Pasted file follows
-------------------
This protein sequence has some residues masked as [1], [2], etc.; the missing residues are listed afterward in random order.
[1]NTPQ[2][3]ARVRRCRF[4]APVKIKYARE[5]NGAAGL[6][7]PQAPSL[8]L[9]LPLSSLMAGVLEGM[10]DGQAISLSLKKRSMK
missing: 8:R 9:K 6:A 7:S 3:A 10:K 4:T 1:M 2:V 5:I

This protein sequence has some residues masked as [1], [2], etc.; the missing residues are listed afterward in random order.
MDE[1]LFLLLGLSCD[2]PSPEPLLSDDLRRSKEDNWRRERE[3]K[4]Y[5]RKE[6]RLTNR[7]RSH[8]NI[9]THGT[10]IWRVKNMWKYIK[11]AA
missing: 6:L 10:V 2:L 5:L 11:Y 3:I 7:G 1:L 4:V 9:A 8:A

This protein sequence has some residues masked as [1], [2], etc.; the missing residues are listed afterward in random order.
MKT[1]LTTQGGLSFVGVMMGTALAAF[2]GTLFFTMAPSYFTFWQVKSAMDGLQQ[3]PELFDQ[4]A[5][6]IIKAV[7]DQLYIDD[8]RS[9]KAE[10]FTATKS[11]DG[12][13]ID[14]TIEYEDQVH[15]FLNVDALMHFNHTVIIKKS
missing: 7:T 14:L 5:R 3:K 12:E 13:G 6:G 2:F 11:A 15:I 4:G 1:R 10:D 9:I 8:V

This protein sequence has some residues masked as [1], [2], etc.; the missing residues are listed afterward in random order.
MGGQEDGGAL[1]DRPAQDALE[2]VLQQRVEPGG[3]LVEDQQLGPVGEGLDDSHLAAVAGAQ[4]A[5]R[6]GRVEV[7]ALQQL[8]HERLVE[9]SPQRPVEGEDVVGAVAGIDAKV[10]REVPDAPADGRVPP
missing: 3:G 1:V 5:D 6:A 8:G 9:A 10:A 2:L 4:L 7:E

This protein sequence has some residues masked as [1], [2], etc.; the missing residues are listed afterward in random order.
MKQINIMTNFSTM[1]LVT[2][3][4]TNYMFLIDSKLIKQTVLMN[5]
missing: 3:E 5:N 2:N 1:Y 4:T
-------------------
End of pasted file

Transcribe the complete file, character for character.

This protein sequence has some residues masked as [1], [2], etc.; the missing residues are listed afterward in random order.
[1]NTPQ[2][3]ARVRRCRF[4]APVKIKYARE[5]NGAAGL[6][7]PQAPSL[8]L[9]LPLSSLMAGVLEGM[10]DGQAISLSLKKRSMK
missing: 8:R 9:K 6:A 7:S 3:A 10:K 4:T 1:M 2:V 5:I

This protein sequence has some residues masked as [1], [2], etc.; the missing residues are listed afterward in random order.
MDE[1]LFLLLGLSCD[2]PSPEPLLSDDLRRSKEDNWRRERE[3]K[4]Y[5]RKE[6]RLTNR[7]RSH[8]NI[9]THGT[10]IWRVKNMWKYIK[11]AA
missing: 6:L 10:V 2:L 5:L 11:Y 3:I 7:G 1:L 4:V 9:A 8:A

This protein sequence has some residues masked as [1], [2], etc.; the missing residues are listed afterward in random order.
MKT[1]LTTQGGLSFVGVMMGTALAAF[2]GTLFFTMAPSYFTFWQVKSAMDGLQQ[3]PELFDQ[4]A[5][6]IIKAV[7]DQLYIDD[8]RS[9]KAE[10]FTATKS[11]DG[12][13]ID[14]TIEYEDQVH[15]FLNVDALMHFNHTVIIKKS
missing: 7:T 14:L 5:R 3:K 12:E 13:G 6:G 2:F 11:A 15:I 4:G 1:R 10:D 9:I 8:V

This protein sequence has some residues masked as [1], [2], etc.; the missing residues are listed afterward in random order.
MGGQEDGGAL[1]DRPAQDALE[2]VLQQRVEPGG[3]LVEDQQLGPVGEGLDDSHLAAVAGAQ[4]A[5]R[6]GRVEV[7]ALQQL[8]HERLVE[9]SPQRPVEGEDVVGAVAGIDAKV[10]REVPDAPADGRVPP
missing: 3:G 1:V 5:D 6:A 8:G 9:A 10:A 2:L 4:L 7:E

This protein sequence has some residues masked as [1], [2], etc.; the missing residues are listed afterward in random order.
MKQINIMTNFSTM[1]LVT[2][3][4]TNYMFLIDSKLIKQTVLMN[5]
missing: 3:E 5:N 2:N 1:Y 4:T